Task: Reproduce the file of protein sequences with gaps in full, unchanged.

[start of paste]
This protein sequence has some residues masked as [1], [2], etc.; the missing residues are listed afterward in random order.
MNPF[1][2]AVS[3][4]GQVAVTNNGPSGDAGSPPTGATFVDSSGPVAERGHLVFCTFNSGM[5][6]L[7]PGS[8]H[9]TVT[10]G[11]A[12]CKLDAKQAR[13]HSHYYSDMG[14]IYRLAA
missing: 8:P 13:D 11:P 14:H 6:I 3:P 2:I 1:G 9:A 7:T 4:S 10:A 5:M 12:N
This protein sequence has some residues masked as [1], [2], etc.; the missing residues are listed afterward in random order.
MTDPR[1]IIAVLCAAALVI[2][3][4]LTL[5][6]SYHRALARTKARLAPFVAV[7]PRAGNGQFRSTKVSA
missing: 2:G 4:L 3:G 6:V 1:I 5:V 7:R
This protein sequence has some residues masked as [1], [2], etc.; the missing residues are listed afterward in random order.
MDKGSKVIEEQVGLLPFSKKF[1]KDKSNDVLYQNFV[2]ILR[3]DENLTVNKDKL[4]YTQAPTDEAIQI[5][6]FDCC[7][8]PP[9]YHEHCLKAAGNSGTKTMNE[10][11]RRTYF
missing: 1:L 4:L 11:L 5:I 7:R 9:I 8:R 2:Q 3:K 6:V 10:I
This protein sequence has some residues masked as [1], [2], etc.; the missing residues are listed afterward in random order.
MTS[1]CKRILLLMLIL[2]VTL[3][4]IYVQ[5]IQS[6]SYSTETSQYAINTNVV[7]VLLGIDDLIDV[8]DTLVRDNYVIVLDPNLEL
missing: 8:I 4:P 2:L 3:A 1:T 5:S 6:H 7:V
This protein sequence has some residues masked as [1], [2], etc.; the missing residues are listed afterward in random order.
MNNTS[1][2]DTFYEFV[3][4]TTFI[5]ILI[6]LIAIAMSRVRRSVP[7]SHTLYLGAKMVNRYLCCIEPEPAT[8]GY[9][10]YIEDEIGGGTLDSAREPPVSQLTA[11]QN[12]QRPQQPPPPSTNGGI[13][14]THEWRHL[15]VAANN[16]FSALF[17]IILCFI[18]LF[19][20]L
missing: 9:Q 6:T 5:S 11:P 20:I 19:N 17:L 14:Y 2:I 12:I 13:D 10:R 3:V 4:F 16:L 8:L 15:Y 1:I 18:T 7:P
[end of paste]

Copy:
This protein sequence has some residues masked as [1], [2], etc.; the missing residues are listed afterward in random order.
MNPF[1][2]AVS[3][4]GQVAVTNNGPSGDAGSPPTGATFVDSSGPVAERGHLVFCTFNSGM[5][6]L[7]PGS[8]H[9]TVT[10]G[11]A[12]CKLDAKQAR[13]HSHYYSDMG[14]IYRLAA
missing: 8:P 13:D 11:P 14:H 6:I 3:P 2:I 1:G 9:A 7:T 4:S 10:A 5:M 12:N
This protein sequence has some residues masked as [1], [2], etc.; the missing residues are listed afterward in random order.
MTDPR[1]IIAVLCAAALVI[2][3][4]LTL[5][6]SYHRALARTKARLAPFVAV[7]PRAGNGQFRSTKVSA
missing: 2:G 4:L 3:G 6:V 1:I 5:V 7:R
This protein sequence has some residues masked as [1], [2], etc.; the missing residues are listed afterward in random order.
MDKGSKVIEEQVGLLPFSKKF[1]KDKSNDVLYQNFV[2]ILR[3]DENLTVNKDKL[4]YTQAPTDEAIQI[5][6]FDCC[7][8]PP[9]YHEHCLKAAGNSGTKTMNE[10][11]RRTYF
missing: 1:L 4:L 11:L 5:I 7:R 9:I 8:R 2:Q 3:K 6:V 10:I
This protein sequence has some residues masked as [1], [2], etc.; the missing residues are listed afterward in random order.
MTS[1]CKRILLLMLIL[2]VTL[3][4]IYVQ[5]IQS[6]SYSTETSQYAINTNVV[7]VLLGIDDLIDV[8]DTLVRDNYVIVLDPNLEL
missing: 8:I 4:P 2:L 3:A 1:T 5:S 6:H 7:V
This protein sequence has some residues masked as [1], [2], etc.; the missing residues are listed afterward in random order.
MNNTS[1][2]DTFYEFV[3][4]TTFI[5]ILI[6]LIAIAMSRVRRSVP[7]SHTLYLGAKMVNRYLCCIEPEPAT[8]GY[9][10]YIEDEIGGGTLDSAREPPVSQLTA[11]QN[12]QRPQQPPPPSTNGGI[13][14]THEWRHL[15]VAANN[16]FSALF[17]IILCFI[18]LF[19][20]L
missing: 9:Q 6:T 5:S 11:P 20:I 19:N 17:L 14:Y 2:I 12:I 13:D 10:R 3:V 4:F 16:L 8:L 15:Y 1:I 18:T 7:P